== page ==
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|Title:||Regular-, irregular-, and pseudo-character processing in Chinese : the regularity effect in normal adult readers||Authors:||Lau, D
Anthony Pak Hin, K
|Issue Date:||2014||Publisher:||Frontiers Research Foundation||Source:||Frontiers in psychology, 2014, v. 5, p. 1- How to cite?||Journal:||Frontiers in psychology||Abstract:||Background
Unlike alphabetic languages, Chinese uses a logographic script. However, the pronunciation of many character’s phonetic radical has the same pronunciation as the character as a whole. These are considered regular characters and can be read through a lexical non-semantic route (Weekes & Chen, 1999). Pseudocharacters are another way to study this non-semantic route. A pseudocharacter is the combination of existing semantic and phonetic radicals in their legal positions resulting in a non-existing character (Ho, Chan, Chung, Lee, & Tsang, 2007). Pseudocharacters can be pronounced by direct derivation from the sound of its phonetic radical. Conversely, if the pronunciation of a character does not follow that of the phonetic radical, it is considered as irregular and can only be correctly read through the lexical-semantic route.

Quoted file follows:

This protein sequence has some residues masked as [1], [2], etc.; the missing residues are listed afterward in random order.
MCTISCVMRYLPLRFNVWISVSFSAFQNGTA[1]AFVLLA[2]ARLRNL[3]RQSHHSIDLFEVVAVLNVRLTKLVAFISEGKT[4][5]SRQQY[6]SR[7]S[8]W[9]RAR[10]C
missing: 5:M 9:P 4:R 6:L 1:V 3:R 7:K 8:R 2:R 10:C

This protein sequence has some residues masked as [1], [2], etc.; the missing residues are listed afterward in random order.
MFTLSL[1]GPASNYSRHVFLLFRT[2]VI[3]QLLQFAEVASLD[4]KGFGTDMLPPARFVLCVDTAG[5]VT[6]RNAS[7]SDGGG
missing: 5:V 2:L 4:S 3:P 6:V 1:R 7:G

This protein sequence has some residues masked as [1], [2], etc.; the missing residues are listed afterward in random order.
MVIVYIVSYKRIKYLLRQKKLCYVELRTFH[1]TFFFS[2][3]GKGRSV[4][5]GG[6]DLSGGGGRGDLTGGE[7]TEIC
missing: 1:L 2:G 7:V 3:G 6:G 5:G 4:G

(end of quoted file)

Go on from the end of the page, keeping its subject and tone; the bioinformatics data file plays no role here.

The aim of the current investigation was to examine reading aloud in normal adults. We hypothesized that the regularity effect, previously described for alphabetical scripts and acquired dyslexic patients of Chinese (Weekes & Chen, 1999; Wu, Liu, Sun, Chromik, & Zhang, 2014), would also be present in normal adult Chinese readers.
Participants. Thirty (50% female) native Hong Kong Cantonese speakers with a mean age of 19.6 years and a mean education of 12.9 years.
Stimuli. Sixty regular-, 60 irregular-, and 60 pseudo-characters (with at least 75% of name agreement) in Chinese were matched by initial phoneme, number of strokes and family size. Additionally, regular- and irregular-characters were matched by frequency (low) and consistency.
Procedure. Each participant was asked to read aloud the stimuli presented on a laptop using the DMDX software. The order of stimuli presentation was randomized.
Data analysis. ANOVAs were carried out by participants and items with RTs and errors as dependent variables and type of stimuli (regular-, irregular- and pseudo-character) as repeated measures (F1) or between subject’s factor (F2) using SPSS 19.
The results for RTs and errors showed a main effect of type of character both by participants and items. Simple effects showed that irregular characters were treated significantly slower than regular and pseudocharacters. For errors, regular and pseudocharacters were significantly less error prone than irregular characters.
The regularity effect found here suggests that irregular characters are read via the lexical semantic route while regular and pseudocharacters are read through the lexical non-semantic route. These results are in line with -and extend- the literature on surface acquired dyslexia in Chinese (Weekes & Chen, 1999; Wu et al., 2014) since, to the best of our knowledge, this is the first study that addressed regular, irregular and pseudocharacter reading in Cantonese Chinese healthy adults.
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